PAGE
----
Spinach is a wonderful addition to any front-yard garden in north Florida. Homegrown spinach has a remarkable flavor, very different than that of frozen or canned spinach from the grocery store. It is one of the most nutritious greens grown in the South and one of the most cold-tolerant.
Spinach is a cool season vegetable. In north Florida, spinach is typically planted during October and November. The plants need cool, short days to grow well. Spinach will stand up to frost but not warm weather. If you plant spinach too early in the fall, when the ground is too warm, the seed may not germinate. If the weather is too warm after the seeds germinate, the spinach is likely to bolt, or prematurely flower, leaving you without much of a harvest.
The varieties of spinach recommended for north Florida include Bloomsdale, Virginia Savory, Melody, Tyee, Olympia and Longstanding.
Spinach can have a smooth leaf, crinkled leaf (Savoy) or a semi-crinkled leaf. I prefer a smooth leaf variety, such as Tyee, because the leaves are easier to clean after they are harvested and are better suited for salads.
Spinach will do best if planted in a sunny location. It likes a moist, organic-rich soil. Seeds are typically planted ¼” to ¾” deep. I usually plant one every inch and thin later to 4” to 5” apart by snipping the plants that I don’t want to keep with a pair of scissors. In this manner I do not disturb the soil or the roots of the plants that remain. Rows should be spaced 12 inches to 18 inches apart.
I generally mix in a good quality, balanced fertilizer (10-10-10) in the soil before I sow the seeds and then side dress the plants once a month as they mature. A good quality fertilizer will have both fast and slow release forms of nitrogen and include a good micronutrient package. Before planting, I usually mix some organic material into the soil such as compost from the yard or composted cow manure from the garden center. I also like to include some iron in the mix. Spinach seems to really appreciate it. I typically mix in about a handful of Ironite per 10-foot row.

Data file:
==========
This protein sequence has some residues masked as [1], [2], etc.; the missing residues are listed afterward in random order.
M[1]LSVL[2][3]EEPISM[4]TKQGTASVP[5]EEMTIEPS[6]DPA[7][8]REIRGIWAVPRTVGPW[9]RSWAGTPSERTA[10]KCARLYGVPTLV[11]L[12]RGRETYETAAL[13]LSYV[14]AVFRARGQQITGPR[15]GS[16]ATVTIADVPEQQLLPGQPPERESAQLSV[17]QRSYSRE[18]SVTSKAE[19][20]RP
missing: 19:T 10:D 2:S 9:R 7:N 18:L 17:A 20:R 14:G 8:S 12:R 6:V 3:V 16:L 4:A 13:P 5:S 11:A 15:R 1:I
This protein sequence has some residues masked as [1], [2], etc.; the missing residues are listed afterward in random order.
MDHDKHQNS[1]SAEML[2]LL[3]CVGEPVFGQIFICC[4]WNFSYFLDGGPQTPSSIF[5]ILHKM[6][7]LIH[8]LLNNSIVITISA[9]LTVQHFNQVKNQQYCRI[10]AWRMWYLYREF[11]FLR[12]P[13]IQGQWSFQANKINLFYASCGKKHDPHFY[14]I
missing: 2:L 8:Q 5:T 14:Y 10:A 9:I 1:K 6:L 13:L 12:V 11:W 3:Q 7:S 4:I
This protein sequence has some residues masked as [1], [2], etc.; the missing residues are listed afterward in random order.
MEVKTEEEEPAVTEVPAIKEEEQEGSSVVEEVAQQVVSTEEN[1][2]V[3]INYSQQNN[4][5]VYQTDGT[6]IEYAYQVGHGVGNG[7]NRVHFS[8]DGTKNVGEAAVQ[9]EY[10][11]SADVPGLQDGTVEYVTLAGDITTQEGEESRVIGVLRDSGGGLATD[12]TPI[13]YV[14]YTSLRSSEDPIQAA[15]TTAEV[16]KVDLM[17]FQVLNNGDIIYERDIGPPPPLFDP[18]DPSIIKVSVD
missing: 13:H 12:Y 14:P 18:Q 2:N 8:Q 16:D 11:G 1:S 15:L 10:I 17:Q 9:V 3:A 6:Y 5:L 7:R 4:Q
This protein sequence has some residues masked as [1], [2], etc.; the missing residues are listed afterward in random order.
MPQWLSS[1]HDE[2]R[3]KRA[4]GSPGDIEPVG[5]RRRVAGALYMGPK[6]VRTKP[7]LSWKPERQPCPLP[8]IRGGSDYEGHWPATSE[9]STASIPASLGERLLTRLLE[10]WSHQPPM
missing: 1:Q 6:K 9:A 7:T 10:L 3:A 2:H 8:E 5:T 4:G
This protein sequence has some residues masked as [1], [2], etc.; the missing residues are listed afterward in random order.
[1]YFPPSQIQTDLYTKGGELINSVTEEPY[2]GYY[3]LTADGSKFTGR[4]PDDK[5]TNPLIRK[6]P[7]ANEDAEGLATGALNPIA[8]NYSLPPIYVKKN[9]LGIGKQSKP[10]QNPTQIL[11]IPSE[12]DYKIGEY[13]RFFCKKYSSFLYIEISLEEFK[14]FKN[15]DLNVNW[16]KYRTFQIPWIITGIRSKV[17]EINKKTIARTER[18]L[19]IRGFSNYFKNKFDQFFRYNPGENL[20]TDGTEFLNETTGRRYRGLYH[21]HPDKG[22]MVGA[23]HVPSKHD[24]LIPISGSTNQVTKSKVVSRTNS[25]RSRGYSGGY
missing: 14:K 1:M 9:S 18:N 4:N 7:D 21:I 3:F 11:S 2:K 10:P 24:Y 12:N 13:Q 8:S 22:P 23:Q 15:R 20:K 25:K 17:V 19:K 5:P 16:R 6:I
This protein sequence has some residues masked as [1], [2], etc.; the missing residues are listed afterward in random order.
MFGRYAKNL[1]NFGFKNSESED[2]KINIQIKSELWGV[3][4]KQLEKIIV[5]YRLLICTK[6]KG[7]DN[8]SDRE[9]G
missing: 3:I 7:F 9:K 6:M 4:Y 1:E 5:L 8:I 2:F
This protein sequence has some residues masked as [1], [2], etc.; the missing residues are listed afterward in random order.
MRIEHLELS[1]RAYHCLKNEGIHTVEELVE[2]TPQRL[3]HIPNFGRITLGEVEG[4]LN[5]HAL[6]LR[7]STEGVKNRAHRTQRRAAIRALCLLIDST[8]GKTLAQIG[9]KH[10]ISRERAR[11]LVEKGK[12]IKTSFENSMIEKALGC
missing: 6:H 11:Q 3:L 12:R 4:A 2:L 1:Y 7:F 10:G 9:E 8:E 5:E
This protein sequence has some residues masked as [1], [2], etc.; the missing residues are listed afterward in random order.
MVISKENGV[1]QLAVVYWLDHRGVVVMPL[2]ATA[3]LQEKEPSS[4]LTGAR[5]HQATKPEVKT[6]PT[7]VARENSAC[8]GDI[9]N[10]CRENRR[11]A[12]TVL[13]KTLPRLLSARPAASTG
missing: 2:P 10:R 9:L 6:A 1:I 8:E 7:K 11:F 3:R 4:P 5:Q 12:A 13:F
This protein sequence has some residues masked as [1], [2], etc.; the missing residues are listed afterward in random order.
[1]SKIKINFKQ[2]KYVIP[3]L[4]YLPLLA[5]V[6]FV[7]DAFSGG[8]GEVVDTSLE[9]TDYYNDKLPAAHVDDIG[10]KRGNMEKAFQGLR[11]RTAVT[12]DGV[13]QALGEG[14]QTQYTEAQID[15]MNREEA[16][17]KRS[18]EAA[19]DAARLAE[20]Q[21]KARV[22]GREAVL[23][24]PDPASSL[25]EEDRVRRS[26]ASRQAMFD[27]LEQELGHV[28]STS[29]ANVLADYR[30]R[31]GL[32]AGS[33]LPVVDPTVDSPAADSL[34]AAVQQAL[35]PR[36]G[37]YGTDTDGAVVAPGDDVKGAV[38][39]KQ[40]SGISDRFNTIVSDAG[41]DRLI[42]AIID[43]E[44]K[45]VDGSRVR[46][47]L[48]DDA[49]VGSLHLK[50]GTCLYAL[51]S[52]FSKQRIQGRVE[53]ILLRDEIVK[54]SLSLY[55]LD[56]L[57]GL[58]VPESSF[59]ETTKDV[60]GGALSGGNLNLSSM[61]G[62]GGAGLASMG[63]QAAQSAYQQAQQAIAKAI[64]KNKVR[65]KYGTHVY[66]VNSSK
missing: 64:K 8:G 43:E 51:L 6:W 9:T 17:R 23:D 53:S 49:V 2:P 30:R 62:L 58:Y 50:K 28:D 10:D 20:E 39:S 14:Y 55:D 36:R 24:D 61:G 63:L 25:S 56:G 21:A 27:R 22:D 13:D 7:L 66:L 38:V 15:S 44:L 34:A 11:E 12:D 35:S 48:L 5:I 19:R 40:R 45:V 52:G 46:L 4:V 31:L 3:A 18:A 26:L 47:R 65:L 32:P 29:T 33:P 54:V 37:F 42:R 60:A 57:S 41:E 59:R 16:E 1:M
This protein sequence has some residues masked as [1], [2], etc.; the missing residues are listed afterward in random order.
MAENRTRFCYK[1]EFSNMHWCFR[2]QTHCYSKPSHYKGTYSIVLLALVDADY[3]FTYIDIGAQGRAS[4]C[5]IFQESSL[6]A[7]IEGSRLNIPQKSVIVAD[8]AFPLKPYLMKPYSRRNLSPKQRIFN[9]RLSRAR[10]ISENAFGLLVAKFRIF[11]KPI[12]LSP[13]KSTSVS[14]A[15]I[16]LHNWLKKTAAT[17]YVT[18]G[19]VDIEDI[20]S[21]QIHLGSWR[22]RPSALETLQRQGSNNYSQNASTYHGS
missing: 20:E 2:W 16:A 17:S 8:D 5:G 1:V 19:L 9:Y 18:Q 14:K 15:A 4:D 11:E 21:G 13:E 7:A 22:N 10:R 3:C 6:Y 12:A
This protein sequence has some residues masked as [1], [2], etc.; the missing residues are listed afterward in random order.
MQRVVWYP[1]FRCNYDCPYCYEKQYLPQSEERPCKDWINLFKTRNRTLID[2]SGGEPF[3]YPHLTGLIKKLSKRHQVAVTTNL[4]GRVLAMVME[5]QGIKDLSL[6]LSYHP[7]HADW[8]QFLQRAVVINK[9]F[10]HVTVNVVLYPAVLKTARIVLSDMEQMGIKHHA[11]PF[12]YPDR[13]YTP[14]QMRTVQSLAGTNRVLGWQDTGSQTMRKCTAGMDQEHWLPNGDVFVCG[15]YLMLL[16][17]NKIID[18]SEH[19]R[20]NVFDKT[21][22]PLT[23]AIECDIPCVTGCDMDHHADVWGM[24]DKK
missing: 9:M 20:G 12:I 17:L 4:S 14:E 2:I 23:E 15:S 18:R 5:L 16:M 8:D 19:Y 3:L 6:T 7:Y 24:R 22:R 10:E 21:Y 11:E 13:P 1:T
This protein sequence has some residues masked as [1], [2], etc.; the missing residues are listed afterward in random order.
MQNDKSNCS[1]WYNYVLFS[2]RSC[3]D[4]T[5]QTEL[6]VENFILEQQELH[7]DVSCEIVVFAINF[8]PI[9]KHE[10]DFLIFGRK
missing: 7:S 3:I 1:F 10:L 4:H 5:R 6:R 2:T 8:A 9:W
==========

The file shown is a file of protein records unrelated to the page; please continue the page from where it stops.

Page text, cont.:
If I want to give the seedlings a fast start, about two weeks after they emerge, I water with some Peters 20-20-20 fertilizer.
Water often enough to keep the ground moist but not saturated. Spinach needs to be evenly moist throughout its growing season
Spinach matures in about 40 to 70 days depending on the type you are growing. It is ready to harvest when the spinach leaves are big enough to pick.
In Niceville, the biggest pest problem that I generally encounter when growing spinach is aphids. Aphids spread Mosaic disease in spinach, which causes plants to be stunted and have mottled leaves When I see them I spray my spinach plants with a solution of water and liquid dish soap – four tablespoons of Lemon Fresh Joy to a gallon of water (avoid soaps with extra grease cutting ingredients).
When the plants are young and tender they may be attacked by worms or caterpillars. If the leaves are being eaten away or you see holes in the leaves, apply a Baccillus thuringiensis (BT) product such as Dipel dust, or Thuricide, a liquid concentrate. Small holes in the leaves could be from flea beetles. Try Bayer Advanced for Vegetables to control them.
Spinach is usually harvested by removing the whole plant once it reaches full size. If you choose this method, be careful to harvest the plant before the leaves become tough and before the plant bolts. Harvest early in the morning for best flavor. Cut whole plants about 1” above the soil.
Instead of harvesting the whole plant, you can harvest just the outside leaves of each plant as they grow. In this manner the plants remain growing, and producing new leaves for a good part of the winter. If you choose this method, you should remember to remove leaves that begin to yellow. If this is not done the plants tend to become less productive and may bolt.
Spinach leaves should be washed in cool water immediately after harvest. Spinach is best when eaten fresh from the garden, however, spinach leaves can be stored 10-14 days if refrigerated at near 32 degrees.